Hospital CIO’s – As Clinical Workflows Change…So Will End User Experience – Part 2

In the first part of this blog we looked at the reasons why the healthcare IT sector has adopted virtualization, and the market factors driving more use of virtual care to augment primary care delivery. Here we explore how these new virtual clinical workflow changes will impact your user experience.

Accountable care organizations (ACOs) have expanded dramatically in the US. These patient-centred care teams are designed to scale the delivery of care across a team of clinicians from the time of admittance – aimed at improving quality of care, speeding up the care delivery process and improving patient satisfaction. These care teams need real-time collaboration tools to do their jobs – that means audio, video and imaging apps that enable them to share and communicate in real-time, anywhere, anytime – on desktops and mobile devices.

Challenges to delivering good user experience in virtual environments?

Delivering a delightful user experience in a virtual environment is challenging enough – requiring dependable high bandwidth connections (and massive amounts of storage) to deliver data/apps from the data centre through the network to a desktop or mobile PC. When you add the compute performance required to frequently render these rich media applications all at the same time (multi-tasking was invented by nurses), the user experience at the edge can be severely impacted in a negative way. Remember, the compute or rendering is being done in the datacentre, not on the user device, and the bandwidth connection is shared. The more users the less bandwidth per user. In typical VDI environments there is no ability to work offline so that’s not an option either.

Telemedicine in a virtual environment

Telemedicine, virtual collaboration and multi-media applications present greater challenges to delivering care – extending care via audio and video applications to a remote clinic or even a patients’ home. Many hospitals are opting to deploy dedicated IT tele-presence gear – with a special room at the hospital for the clinician and a similar room for the patient at a remote clinic. While this is not a very scalable or cost effective solution it is a choice made precisely because it is hard to deliver great audio, video user experiences on the existing shared hospital IT infrastructure – and it gets even harder in a virtual environment – where there is no inherent ability to run real-time multi-media or collaboration applications without adding latency. The result is poor video and audio quality – and unhappy users.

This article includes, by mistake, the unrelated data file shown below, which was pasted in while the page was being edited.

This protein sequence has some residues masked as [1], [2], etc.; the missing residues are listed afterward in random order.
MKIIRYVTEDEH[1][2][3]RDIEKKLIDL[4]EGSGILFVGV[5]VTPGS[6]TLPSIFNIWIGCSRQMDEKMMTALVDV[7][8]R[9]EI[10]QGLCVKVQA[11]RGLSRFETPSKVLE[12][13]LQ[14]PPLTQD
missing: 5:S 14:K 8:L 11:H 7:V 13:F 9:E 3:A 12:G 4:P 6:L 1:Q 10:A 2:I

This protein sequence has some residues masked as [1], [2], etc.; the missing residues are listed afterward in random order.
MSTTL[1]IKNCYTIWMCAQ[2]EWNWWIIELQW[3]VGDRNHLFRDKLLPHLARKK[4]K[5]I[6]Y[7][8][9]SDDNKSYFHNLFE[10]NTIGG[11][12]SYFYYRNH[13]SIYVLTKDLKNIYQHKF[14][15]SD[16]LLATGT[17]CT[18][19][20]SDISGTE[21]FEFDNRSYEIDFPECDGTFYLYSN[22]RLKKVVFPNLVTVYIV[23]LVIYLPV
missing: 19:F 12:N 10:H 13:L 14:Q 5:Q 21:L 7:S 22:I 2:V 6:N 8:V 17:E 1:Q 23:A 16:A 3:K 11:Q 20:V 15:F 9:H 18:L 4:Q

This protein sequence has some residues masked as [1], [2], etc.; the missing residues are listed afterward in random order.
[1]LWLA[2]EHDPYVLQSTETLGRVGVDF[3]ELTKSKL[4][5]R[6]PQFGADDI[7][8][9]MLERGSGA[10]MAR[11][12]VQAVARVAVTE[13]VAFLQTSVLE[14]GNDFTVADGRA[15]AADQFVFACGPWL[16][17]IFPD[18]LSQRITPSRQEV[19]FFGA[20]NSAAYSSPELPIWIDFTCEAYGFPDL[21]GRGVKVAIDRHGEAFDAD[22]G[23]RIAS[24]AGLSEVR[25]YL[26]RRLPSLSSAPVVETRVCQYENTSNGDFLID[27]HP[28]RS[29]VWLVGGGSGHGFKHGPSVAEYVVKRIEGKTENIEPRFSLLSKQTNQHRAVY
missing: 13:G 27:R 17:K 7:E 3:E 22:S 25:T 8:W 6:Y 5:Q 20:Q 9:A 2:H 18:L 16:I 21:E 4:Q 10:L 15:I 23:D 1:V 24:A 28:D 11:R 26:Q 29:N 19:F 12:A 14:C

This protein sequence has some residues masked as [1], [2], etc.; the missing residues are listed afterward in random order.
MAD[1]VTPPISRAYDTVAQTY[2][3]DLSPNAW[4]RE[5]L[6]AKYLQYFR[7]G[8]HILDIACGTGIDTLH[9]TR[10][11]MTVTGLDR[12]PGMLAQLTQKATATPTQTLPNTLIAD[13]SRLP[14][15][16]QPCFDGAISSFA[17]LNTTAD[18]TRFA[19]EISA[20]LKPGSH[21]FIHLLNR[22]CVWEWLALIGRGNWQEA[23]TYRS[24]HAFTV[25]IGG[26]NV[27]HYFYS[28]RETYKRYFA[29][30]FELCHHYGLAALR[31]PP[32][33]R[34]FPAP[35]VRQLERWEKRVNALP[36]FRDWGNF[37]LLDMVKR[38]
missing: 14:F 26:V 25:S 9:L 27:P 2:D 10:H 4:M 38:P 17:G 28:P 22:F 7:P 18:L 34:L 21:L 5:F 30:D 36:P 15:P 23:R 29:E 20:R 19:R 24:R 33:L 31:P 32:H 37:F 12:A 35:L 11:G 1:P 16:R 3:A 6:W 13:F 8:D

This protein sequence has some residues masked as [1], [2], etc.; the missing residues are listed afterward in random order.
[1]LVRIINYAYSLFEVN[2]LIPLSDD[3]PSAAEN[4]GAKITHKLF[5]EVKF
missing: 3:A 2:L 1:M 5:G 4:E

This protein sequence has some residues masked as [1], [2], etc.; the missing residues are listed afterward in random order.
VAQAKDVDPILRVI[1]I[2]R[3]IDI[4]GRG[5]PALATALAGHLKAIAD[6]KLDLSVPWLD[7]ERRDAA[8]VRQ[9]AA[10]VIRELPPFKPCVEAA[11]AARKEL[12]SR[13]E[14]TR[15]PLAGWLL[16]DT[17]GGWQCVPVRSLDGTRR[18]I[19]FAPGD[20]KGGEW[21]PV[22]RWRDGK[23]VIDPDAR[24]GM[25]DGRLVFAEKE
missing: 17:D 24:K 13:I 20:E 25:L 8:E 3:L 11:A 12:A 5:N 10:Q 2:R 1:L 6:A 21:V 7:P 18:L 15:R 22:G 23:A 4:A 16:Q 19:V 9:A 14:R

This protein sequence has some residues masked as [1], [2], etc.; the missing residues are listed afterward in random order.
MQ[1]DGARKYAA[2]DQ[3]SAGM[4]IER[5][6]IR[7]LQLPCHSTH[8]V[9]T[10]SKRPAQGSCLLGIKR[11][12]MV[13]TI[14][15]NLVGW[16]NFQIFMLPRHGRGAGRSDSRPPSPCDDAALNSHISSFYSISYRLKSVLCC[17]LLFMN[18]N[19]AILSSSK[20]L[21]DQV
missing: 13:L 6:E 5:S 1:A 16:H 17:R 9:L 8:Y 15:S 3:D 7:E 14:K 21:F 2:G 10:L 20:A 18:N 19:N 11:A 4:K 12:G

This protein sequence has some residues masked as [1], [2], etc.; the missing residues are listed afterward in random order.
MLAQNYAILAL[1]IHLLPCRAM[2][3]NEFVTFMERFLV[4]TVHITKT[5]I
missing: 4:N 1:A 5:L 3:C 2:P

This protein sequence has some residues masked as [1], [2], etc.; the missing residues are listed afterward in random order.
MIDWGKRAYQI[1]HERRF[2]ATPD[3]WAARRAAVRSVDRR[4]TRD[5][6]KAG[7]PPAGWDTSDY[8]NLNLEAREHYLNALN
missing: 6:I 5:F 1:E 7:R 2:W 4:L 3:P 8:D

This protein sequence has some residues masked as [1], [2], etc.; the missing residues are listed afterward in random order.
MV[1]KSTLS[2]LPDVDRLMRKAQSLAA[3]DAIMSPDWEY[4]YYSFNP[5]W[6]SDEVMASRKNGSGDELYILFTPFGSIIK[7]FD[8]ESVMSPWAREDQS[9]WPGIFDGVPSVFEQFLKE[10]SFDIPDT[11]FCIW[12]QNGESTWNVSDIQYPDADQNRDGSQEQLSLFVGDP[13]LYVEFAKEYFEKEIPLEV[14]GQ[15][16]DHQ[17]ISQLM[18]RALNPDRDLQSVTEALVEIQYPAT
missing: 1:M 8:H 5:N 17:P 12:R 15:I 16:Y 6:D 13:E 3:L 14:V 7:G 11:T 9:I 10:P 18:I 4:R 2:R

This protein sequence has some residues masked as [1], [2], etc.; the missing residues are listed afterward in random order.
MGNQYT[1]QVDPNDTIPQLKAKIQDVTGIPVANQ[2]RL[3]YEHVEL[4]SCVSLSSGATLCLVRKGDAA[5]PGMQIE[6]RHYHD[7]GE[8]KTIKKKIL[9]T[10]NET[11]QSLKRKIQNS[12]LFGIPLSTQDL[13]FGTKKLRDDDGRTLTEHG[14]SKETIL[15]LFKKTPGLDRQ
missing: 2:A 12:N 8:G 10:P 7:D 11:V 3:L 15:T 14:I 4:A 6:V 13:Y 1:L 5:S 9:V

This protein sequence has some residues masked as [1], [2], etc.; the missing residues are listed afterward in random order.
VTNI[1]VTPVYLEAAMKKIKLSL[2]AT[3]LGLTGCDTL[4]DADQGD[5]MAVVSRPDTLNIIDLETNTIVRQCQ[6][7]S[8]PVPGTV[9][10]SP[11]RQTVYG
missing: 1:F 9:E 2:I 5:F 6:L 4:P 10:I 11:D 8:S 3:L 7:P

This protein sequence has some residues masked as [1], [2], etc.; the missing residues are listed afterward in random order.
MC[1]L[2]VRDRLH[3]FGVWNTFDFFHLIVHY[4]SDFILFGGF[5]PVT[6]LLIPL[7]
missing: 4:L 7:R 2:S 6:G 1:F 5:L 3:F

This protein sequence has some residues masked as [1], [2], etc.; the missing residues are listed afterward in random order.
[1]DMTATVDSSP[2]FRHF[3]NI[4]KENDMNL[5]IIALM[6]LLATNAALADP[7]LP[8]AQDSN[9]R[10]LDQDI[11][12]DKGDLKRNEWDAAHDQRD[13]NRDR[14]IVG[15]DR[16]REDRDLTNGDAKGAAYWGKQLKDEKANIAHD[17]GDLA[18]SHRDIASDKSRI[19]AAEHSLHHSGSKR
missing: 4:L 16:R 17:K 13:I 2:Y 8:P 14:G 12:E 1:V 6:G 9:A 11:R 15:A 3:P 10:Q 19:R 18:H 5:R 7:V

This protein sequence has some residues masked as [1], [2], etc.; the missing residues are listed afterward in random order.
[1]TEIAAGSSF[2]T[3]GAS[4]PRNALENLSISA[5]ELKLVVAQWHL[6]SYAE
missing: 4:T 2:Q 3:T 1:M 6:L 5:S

So what is a CIO to do about all this?

There are some good solutions at hand – first, utilize the right device for the endpoint – Intel has worked with the industry to enable a broad selection of end computing devices which can be cost effective and still meet the demanding rendering and compute requirements of multi-media collaboration applications – there are many OEM offerings from thin client to rich client and even small form factor PC’s for those with space constraints.

Second – deploy a balanced compute model where the applications can be rendered or computed at either the end user device or the datacentre – depending on how much compute is required. For example, Citrix offers their Receiver technology which enables the advantages of virtual computing (security, legacy OS support) and the ability to render applications at the end-point without sacrificing scalability or the end-user experience.


There are no one size fits all solutions – there are just too many variables in terms of application workloads and devices. However, by combining balanced compute based virtual software solutions with Intel-based endpoint devices CIO’s can handle these new end user demands and still deliver a great experience in their virtual world. This approach will support the demands of high quality collaboration and telemedicine apps from your staff and patients, avoid costly IT infrastructure retrenching, and enable a successful path to care delivery transformation.